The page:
The History of the Color Brown: Powdered Remains of Ancient Egyptian Mummies

Stone pharaoh Tutankhamun mask on brown colored wall

We’re surrounded by the color brown to such a ubiquitous level that we often take it for granted. After all, brown is the color of the very dirt which life is built upon. If there’s life in an area then it’s always built on a brown foundation. Even the blue oceans boast nutrient-rich brown dirt in their deepest depths.

However, things become more complicated as we look into the past. Our ancestors were much more aware of the color brown. Hunters and gatherers both needed to look for variations in those natural tones. This is as true for hunters looking for a hint of brown in foliage to indicate deer as it was for farmers working their land. And of course artists have their say in the history of the color as well.

Let’s travel back in time and see how the color brown has been used throughout history.

The Earliest Brown Paintings

Closeup of prehistoric painting of brown animals in the Lascaux caves in France

To find humanity’s first uses of brown pigment we need to go into our oldest known records. Most people know that France has an amazing history, filled with artistic and cultural innovations. However, France’s history goes back far further than most people realize. Southern France actually contains one of the oldest examples of humanities artistic expression.

The region’s Lascaux cave system contains paintings which were created about 200,000 years ago. We can’t be entirely certain why those ancient people created their paintings. It’s almost certain that the paintings pertain to hunting. But curiously some animals which were a staple of their diet aren’t represented. This hints at other possibilities. For example, it might suggest that they were especially interested in finding more difficult prey. This wouldn’t be too different from modern humans who prize the novelty of some dishes as much as the taste.

But whatever the reason, we see countless examples of brown coloring in the Lascaux cave paintings. We don’t just see a single shade of brown either. There’s a fair amount of variation within the colors on display. The fact that the people of the time needed to use fire to light their way makes this even more remarkable. Our ancient predecessors weren’t just creating simple pictures.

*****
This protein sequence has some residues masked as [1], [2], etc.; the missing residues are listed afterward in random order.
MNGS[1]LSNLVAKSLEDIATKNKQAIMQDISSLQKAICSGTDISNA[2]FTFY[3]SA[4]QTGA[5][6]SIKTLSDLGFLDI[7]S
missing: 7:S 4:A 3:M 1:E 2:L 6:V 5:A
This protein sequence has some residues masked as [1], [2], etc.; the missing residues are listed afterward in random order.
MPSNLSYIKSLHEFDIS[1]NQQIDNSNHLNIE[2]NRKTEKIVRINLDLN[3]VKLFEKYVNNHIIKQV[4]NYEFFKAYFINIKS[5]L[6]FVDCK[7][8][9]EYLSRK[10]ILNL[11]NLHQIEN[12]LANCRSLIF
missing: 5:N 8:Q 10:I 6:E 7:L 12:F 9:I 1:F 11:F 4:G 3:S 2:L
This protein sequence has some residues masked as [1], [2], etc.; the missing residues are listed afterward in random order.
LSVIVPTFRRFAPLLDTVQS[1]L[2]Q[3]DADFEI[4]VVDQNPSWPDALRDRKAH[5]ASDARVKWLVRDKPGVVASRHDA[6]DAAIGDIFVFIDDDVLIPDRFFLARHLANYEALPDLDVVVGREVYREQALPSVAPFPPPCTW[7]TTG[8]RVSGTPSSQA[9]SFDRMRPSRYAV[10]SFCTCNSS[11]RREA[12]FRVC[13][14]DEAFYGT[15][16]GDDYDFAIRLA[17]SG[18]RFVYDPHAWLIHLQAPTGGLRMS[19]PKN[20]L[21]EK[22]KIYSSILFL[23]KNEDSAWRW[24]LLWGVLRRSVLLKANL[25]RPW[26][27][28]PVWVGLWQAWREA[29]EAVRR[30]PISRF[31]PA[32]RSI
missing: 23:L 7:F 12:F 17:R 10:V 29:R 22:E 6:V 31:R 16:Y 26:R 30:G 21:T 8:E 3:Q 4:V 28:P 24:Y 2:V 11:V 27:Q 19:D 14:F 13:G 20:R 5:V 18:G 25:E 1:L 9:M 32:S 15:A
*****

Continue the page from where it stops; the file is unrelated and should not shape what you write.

The ancient artists were putting their hearts and souls into the creative process. They needed to deal with the smoke of their fires and the lack of ventilation as they carefully worked on the cave paintings. And even in the midst of that difficulty, they were able to work on shades of brown to depict various animals.

Mesopotamia’s Amazing Cultural Innovations

Gilgamesh master of animals commanding two lions in ancient Mesopotamia

Our next stop in the history of brown will focus on an area often known as the birthplace of modern civilization. Ancient Mesopotamia created a vast array of cultural innovations. For example, we find the first set of codified laws show up in twenty-fifth century B.C. within the city of Ur. The first epic, Gilgamesh, was created around 2,100 B.C. The story centered around a semi-historic figure who is thought to have ruled Uruk around 2,900 B.C. Of course, this is just skimming the surface of ancient Mesopotamia’s influence.

The most important point to keep in mind is that the region is incredibly ancient and influential. Ancient Mesopotamia was something of an experiment in civilization. We see new ideas rising up for the first time. Some of those ideas went on to influence humanity as a whole. We now see modern storytellers leverage The Epic of Gilgamesh into everything from video games to TV shows. Likewise, we might disagree with the specifics of the Hammurabi laws. But the concept of legal justice rings as true in the modern context as it did in 2,500 B.C.

However, ancient Mesopotamia had a very different way of looking at color. It’s arguably one of the more alien aspects of this often shockingly familiar civilization. To begin with, the culture didn’t even have a specific word for color. Ancient Mesopotamians saw color as more of an intrinsic aspect of particular objects.

Think back to the last time you saw the familiar reddish-brown of a whitetail deer. Now imagine that you saw someone wearing a shirt of the same color. In the modern context, we’d say that he was wearing a reddish-brown shirt. But an ancient Mesopotamian might describe it as a deer shirt.

Brown ancient Mesopotamian relief of Assyrian god

It’s important to keep that idea in mind when we look at Mesopotamian artwork. These ancient artists most certainly understood color. But they attributed a different meaning to it than we do today. We also need to keep the materials they used in mind. We often see brown coloring show up in artwork due to the simple fact that it was made with brown material. For example, temple exteriors might be cast in bronze. As a result, the temples would have a brown shine.

Additionally, use of clay and mud bricks was quite common in ancient Mesopotamia. The land itself provided cheap and efficient building material. It’s little wonder that we find so many earth tones in their remaining ruins and artifacts. Someone walking the streets of ancient Ur would see a whole lot of brown.

But it’s important to keep the context in mind. Yes, brown showed up fairly often in ancient Mesopotamian culture. But their relationship with the color, and all colors really, was different than our modern context. We see something closer to our modern view of culture in another advanced civilization that overlaps the full flourishing of ancient Mesopotamia.

Egypt and the Celebration of Color

Passage with Egyptian hieroglyphs in the Temple of Edfu in Egypt

The ancient Egyptian and Mesopotamian cultures were well known to each other. Trade between the two empires was of course hampered by distance. However, we see many instances of artwork moving between these two points. Some of the older examples are, in fact, brown. This makes the color something of an ancient cultural ambassador.

It’s important to note that Egyptians saw color in a very different way than the Mesopotamians. In fact, the ancient Egyptian view of color is remarkably similar to our own. They’re especially notable for their use of blue pigments. This was extremely rare in the ancient world. But it highlights a type of artistic innovation which draws interesting parallels to the modern world.